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Deadly Spider Bites
Spider bites, sometimes called arachnidism in technical literature, is injury resulting from the bites of spiders. It is an unusual class of injury and the effects of most confirmed spider bites are trivial, even though nearly all species of spider are venomous. For all practical purposes arachnidism is substantial envenomation by a spider bite, their bites otherwise being medically insignificant.
Though many people are afraid of spiders, they rarely bite people unless threatened. Most spider bites are harmless. Occasionally, spider bites can cause allergic reactions. And bites by the venomous black widow and brown recluse spiders can be very dangerous to people.
The black widow spider is shiny and black with a distinct, reddish hourglass-shaped mark on its belly. Found mostly in the warm southern and western states, the black widow likes hidden spaces. It will often lurk under fallen leaves, in woodpiles, and under boxes in the attic. If you run into one of their webs, you could suffer a bite.
If you suspect a black widow bite, look for two puncture marks on the skin that cause pain and burning. Other symptoms include cramping stomach pain, headache, weakness, muscle rigidity, sweating, and more. Prompt treatment is best, especially for children.
You can identify this spider by the violin-shaped marking on its back. The bite produces a mild stinging, followed by local redness and intense pain within eight hours. A fluid-filled blister forms at the site and then sloughs off to leave a deep, enlarging ulcer. Reactions from a brown recluse spider bites vary from a mild fever and rash to nausea and listlessness. On rare occasions death results, more often in children.
Identifying Spider Bites
Identifying a spider bites is easier if you saw what bit you, but sometimes you may not notice the wound until hours later. Look for things like swelling, a “red welt,” and skin damage, as well as any troubling symptoms that accompany the bite.
Spider bites often take longer to heal than other insect bites, and may affect skin tissues. It is important to keep the bite clean to reduce the risk of infection.
If you experience other symptoms such as fever, chills, stomach upset, rash, headaches, swelling, anxiety, or swollen lymph glands speak with your doctor right away.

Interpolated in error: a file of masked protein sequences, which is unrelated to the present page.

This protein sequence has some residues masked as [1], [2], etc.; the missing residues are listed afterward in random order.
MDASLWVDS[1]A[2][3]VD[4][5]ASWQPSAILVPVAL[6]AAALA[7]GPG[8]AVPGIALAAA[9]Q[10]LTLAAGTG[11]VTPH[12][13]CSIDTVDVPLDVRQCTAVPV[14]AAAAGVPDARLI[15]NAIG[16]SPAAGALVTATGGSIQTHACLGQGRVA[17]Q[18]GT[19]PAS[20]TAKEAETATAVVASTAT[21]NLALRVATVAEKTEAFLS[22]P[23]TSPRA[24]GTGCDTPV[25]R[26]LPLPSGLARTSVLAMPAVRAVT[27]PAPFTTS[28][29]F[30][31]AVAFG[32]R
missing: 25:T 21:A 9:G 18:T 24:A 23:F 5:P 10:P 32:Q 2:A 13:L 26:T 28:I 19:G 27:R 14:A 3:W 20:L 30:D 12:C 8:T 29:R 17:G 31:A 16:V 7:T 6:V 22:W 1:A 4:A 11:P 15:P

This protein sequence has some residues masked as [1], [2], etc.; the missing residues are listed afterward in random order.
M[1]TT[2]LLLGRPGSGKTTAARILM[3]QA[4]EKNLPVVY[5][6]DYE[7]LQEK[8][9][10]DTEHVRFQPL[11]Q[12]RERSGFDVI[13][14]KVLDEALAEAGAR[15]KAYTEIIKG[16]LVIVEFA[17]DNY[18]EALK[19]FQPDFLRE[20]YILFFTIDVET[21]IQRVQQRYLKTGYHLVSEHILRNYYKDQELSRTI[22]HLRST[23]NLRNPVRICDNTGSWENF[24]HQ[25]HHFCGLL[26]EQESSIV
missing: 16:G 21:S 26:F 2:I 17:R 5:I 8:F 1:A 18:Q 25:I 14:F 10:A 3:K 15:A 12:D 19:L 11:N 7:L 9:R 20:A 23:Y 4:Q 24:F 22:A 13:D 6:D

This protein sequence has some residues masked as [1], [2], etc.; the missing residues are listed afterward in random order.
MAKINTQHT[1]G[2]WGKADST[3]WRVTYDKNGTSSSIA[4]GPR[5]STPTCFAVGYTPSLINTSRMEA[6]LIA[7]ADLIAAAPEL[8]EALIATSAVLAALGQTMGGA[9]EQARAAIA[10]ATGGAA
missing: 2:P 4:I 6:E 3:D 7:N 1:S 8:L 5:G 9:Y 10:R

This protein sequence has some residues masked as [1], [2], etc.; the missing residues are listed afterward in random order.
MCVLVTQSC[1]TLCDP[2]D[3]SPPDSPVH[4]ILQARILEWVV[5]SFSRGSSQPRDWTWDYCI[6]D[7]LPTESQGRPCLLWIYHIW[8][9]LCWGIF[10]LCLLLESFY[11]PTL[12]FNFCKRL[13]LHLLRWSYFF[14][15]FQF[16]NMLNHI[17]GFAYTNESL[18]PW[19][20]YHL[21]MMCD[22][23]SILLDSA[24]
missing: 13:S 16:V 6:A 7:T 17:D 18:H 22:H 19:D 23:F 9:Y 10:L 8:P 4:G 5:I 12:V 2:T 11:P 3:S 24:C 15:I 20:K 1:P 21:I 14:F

Spider Bites Symptoms
Determining whether a victim has been bitten by a spider may be impossible. Studies of brown recluse spiders suggest that victims seek treatment more than three days after their bites, making it nearly impossible to identify the culprit. Black widow bites are often identified only by symptoms of its venom, without any visible local bite.
Local reactions to bites from all kinds of toxic bugs look the same:
Victims should be concerned when a local reaction continues to get worse for more than 24 hours. Look for redness spreading away from the bite, drainage from the bite, increase in pain, numbness/tingling, or a discolaration around the bite that looks like a halo or bullseye.
What should you do if you are bitten by a spider?
♦ Wash the site of the spider bites well with soap and water.
♦ Apply a cool compress or ice pack over the spider bites location.
♦ Over-the-counter pain relievers may be used to relieve symptoms. (Remember, do not give aspirin to children; use acetaminophen or ibuprofen instead).
♦ Call the doctor or seek emergency treatment if the victim is a young child, if you think the bite may have been from a black widow or brown recluse spider, if any signs of an allergic reaction occur, if the bite area becomes infected, or if the victim develops a rash or severe illness.
♦ If possible, retrieve the spider and bring it with you to the health care practitioner so that it can be definitively identified.
♦ A tetanus booster shot may be necessary, depending upon the date of the patient’s last immunization.